How, in practice, are spatial covariances determined? If one has a single realisation of some observed field, how can the spatial covariance ever be determined? Unless one has access to the many other realisations associated with that particular observation then its surely impossible to ensemble average over all of them? Is the choice of spatial covariance just an educated guess based upon the assumed underlying phenomenon that has given rise to the single observation?

What selection criteria is used to determine the spatial covariance?

Expansion: I understand that, as some of the comments have pointed out, there are many covariance functions to choose from. Some of these covariance make the assumption that the field is stationary, i.e. an isotropic field as oppose to anisotropic one. These covariance functions are derived on the hyper-sphere and result in the Mat{'}ern family, which includes the exponential cardinal-sine and Gaussian covariance functions. Many of these functions intrinsically contain the rule that on the whole objects have more in common with their nearest neighbours than they do with their distant neighbours.

However given a single observation of a random field, I don't see how one can possibly select one covariance function over another? There is simply not enough information to make an informed choice. How then are researchers and academics supporting the justification in the choice of covariance which will later be used to model the phenomenon? It appears, at least from a naive physicists point of view, that one makes assumptions about the underlying phenomenon to later built a model to make future predictions regarding the underlying phenomenon. There's nothing wrong with this ad hoc approach however I don't see how the solutions to the model can be taken as anything more than hypothetical.

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    $\begingroup$ You generally assume some parametric form for the covariance between sites that depends on the distance. For example the covariance between site i and j can be equal to $exp(-\phi h_{ij})$, where $h_{ij}$ is the distance and $\phi$ is a parameter. $\endgroup$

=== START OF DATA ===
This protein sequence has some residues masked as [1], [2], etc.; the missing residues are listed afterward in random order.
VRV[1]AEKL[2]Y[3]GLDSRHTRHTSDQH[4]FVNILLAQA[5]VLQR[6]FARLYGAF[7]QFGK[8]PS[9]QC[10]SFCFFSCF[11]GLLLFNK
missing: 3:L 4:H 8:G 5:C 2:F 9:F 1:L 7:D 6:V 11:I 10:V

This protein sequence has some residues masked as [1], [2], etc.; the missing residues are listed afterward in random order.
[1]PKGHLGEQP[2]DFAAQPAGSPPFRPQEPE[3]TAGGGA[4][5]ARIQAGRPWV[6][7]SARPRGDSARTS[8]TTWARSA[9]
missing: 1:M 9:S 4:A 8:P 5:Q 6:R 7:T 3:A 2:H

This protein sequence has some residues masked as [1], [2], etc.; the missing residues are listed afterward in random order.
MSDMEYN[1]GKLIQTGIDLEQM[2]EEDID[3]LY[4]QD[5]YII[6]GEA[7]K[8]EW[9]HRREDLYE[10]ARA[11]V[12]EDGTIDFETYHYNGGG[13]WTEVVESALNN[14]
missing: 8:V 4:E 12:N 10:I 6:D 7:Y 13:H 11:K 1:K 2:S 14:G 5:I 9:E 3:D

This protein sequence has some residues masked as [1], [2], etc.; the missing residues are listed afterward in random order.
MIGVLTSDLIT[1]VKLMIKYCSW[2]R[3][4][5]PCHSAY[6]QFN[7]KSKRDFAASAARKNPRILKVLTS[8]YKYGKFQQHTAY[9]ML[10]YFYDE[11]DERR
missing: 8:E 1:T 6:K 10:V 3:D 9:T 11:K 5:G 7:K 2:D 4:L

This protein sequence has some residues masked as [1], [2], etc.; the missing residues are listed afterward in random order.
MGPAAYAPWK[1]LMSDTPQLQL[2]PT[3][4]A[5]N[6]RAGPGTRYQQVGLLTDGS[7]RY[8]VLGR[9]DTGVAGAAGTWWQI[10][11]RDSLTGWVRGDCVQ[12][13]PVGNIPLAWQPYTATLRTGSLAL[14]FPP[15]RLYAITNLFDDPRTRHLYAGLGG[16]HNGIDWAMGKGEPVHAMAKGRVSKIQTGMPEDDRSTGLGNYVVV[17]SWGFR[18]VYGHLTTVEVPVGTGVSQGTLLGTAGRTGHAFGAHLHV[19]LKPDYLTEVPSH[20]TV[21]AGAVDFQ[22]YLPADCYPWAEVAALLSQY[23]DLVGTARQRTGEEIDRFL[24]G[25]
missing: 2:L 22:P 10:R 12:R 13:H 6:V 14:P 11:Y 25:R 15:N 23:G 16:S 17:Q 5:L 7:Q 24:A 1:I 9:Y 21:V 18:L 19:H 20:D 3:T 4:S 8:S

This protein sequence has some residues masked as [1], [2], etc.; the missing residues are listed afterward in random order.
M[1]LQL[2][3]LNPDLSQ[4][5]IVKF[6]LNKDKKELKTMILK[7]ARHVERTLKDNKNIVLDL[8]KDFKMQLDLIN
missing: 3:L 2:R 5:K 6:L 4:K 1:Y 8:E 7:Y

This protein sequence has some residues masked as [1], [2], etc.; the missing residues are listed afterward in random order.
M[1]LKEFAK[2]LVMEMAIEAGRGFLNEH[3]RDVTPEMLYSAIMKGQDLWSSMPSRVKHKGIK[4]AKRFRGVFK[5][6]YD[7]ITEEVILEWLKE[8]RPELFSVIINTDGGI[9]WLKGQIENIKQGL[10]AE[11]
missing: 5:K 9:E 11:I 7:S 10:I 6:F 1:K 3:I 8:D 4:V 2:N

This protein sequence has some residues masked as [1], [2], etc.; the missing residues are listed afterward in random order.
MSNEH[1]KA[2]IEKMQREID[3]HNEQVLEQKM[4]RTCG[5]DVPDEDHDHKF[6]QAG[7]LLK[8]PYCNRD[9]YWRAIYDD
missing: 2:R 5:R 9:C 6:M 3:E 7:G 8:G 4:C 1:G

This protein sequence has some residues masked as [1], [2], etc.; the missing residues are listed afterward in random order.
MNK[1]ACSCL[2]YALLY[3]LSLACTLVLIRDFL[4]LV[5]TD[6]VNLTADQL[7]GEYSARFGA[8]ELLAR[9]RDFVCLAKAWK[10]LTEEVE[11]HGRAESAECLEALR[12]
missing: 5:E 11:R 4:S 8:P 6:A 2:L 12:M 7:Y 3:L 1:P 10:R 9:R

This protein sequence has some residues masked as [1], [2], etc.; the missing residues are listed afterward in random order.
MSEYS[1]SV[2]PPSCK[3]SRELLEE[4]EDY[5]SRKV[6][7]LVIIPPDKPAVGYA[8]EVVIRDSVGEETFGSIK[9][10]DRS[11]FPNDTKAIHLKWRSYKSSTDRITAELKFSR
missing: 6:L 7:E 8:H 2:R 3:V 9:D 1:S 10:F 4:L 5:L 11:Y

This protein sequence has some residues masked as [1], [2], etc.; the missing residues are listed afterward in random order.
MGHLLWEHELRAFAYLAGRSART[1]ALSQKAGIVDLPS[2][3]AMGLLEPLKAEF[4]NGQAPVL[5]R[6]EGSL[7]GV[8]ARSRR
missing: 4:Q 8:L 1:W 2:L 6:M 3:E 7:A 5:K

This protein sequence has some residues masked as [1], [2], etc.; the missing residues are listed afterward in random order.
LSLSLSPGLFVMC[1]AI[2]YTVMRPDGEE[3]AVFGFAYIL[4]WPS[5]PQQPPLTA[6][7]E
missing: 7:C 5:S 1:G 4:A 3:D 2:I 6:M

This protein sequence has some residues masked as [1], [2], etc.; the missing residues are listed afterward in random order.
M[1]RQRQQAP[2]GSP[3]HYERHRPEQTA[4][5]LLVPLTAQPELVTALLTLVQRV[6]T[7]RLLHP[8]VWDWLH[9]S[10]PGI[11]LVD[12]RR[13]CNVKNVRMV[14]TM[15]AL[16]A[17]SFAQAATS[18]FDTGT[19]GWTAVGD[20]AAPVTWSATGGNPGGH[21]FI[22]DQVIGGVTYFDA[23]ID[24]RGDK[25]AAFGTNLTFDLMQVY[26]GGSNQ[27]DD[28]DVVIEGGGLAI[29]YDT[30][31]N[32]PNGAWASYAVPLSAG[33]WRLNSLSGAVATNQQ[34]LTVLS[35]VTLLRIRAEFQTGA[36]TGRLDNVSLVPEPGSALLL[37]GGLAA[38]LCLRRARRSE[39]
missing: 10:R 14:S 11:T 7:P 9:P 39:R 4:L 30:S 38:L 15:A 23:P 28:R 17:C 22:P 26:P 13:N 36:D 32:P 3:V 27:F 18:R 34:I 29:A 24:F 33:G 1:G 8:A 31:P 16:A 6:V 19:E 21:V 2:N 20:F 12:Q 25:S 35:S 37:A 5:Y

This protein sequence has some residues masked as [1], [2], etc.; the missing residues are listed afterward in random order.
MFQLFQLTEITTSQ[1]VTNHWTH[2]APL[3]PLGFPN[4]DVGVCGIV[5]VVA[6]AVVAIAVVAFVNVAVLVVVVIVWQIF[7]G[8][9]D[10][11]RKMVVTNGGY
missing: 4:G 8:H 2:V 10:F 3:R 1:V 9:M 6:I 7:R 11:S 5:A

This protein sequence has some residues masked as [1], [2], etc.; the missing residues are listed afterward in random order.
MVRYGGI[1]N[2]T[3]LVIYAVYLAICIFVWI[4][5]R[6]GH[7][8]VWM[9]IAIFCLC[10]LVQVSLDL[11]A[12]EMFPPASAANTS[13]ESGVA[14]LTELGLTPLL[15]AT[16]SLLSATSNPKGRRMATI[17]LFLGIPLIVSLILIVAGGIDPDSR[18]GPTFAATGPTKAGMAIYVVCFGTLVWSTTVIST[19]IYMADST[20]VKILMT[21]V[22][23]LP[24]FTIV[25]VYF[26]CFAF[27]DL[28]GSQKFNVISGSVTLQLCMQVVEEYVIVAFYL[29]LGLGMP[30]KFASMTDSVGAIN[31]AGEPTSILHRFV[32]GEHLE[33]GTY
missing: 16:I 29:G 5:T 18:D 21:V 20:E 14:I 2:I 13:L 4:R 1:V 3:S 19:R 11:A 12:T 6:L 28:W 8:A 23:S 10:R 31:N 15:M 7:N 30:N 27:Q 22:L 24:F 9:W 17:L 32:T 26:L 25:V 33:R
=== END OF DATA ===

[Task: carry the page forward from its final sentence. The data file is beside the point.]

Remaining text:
– niandra82
    Sep 8 '16 at 11:58
  • $\begingroup$ In my experience (geostatistics), most of the theory assumes a stationary random field, and that the sample data covers a spatial range much larger than the correlation length of the data (so as @niandra82 indicates, a decaying covariance is assumed). Then essentially an ergodic hypothesis is assumed, so that ensemble averages can be replaced by spatial averages. A parametric covariance model can be fit to the data, or just compute the empirical covariance function (e.g. via FFT). $\endgroup$
    – GeoMatt22
    Sep 8 '16 at 13:39

To expand on my comment, commonly "spatial covariance" is associated with Gaussian Processes, which are typically assumed to be stationary. Furthermore, in practice the spatial covariance function (kernel) is assumed to be non-negative and decay with distance. The standard setup is then to assume that your spatial (sample) domain is much larger than the correlation length, so that under the ergodic hypothesis, ensemble averages are well approximated by spatial averages. In this framework, empirical (auto-)correlation functions can be estimated using e.g. spectral methods. So a parametric fit of some particular model is not always required in practice.

Now, in my work I encounter a lot of geostatistics, where all of these assumptions are commonly taken for granted, even though they blatantly do not apply (simple parametric fits are also common). As this is a pet peeve of mine, I would like to take a moment here to contrast the standard geostatistics approach with a technique from computer vision, to demonstrate how one might relax the stationary assumption.

Consider the common geostatistics paradigm of a zero-mean stationary random field $z[\mathbf{x}]$ with variance $\sigma^2$. Typically geostatistics does not use the covariance function directly, but rather uses the variogram, defined for some lag $\mathbf{h}$ as

$$\gamma[\mathbf{h}]\equiv\langle (z[\mathbf{x}+\mathbf{h}]-z[\mathbf{x}])^2\rangle=2(\sigma^2-\kappa[\mathbf{h}])$$

where $\kappa[\mathbf{h}]$ is the (auto-)covariance function, and the last equality comes from expanding the terms in the average and invoking the stationary assumption.

A quite similar construction is commonly used in computer vision, but is derived somewhat differently. If we assume that $z$ is differentiable, then we can approximate the variogram as

$$\gamma[\mathbf{h}]\equiv\langle (z[\mathbf{x}+\mathbf{h}]-z[\mathbf{x}])^2\rangle\approx\langle (\mathbf{S}[\mathbf{x}]^T\mathbf{h})^2\rangle=\mathbf{h}^T\langle \mathbf{S}\mathbf{S}^T\rangle\mathbf{h}\equiv\mathbf{h}^T\mathbf{T}\mathbf{h}$$

where $\mathbf{S}$ is the gradient of $z$ and $\mathbf{T}$ is known as the structure tensor.

A key difference between the geostatistical variogram and the structure tensor is that the latter is not assumed to be stationary. Rather, $\mathbf{T}$ is used to describe the local texture in an image (or in 3D, e.g. seismic or medical imaging data). A simple Google image search will show numerous examples of non-stationary structure, which is perhaps the norm (i.e. the classical geostatistics assumptions are quite commonly invalid).

EDIT: This structure-tensor demo on "Lena" (from a Matlab toolbox by Gabriel Peyre) gives a nice illustration of the texture information the tensor field captures.



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